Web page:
Effectiveness of a Commercial Lactic Acid Bacteria Intervention Applied to Inhibit Shiga Toxin-Producing Escherichia coli on Refrigerated Vacuum-Aged Beef.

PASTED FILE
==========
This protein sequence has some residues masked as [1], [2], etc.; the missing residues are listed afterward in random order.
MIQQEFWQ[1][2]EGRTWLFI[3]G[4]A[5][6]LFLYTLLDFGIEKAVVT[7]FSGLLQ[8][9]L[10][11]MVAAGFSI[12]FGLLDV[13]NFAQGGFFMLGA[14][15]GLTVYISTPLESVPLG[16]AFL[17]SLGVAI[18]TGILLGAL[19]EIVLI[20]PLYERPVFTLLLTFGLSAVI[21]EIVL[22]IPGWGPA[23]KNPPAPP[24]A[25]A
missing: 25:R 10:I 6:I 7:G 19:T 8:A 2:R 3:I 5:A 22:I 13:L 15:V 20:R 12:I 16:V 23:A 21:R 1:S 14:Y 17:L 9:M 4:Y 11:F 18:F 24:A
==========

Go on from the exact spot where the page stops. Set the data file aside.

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Because of their antagonistic activity towards pathogenic and spoilage bacteria, some members of the lactic acid bacteria (LAB) have been evaluated for use as food biopreservatives. The objectives of this study were to assess the antimicrobial utility of a commercial LAB intervention against O157 and non-O157 Shiga-toxigenic E. coli (STEC) on intact beef strip loins during refrigerated vacuum aging and determine intervention efficacy as a function of mode of intervention application. Prerigor strip loins were inoculated with a cocktail (8.9 0.1log10CFU/ml) of rifampicin-resistant (100.0g/ml; RifR) O157 and non-O157 STEC. Inoculated loins were chilled to 4C and treated with 8.7 0.1log10CFU/ml LAB intervention using either a pressurized tank air sprayer (conventional application) or air-assisted electrostatic sprayer (ESS). Surviving STEC were enumerated on tryptic soy agar supplemented with 100.0g/ml rifampicin (TSAR) to determine STEC inhibition as a function of intervention application method (conventional, ESS) and refrigerated aging period (14, 28 days). Intervention application reduced STEC by 0.4log10CFU/cm2 (p < 0.05), although application method did not impact STEC reductions (p > 0.05). Data indicate that the LAB biopreservative may assist beef safety protection when utilized within a multi-intervention beef harvest, fabrication, and aging process.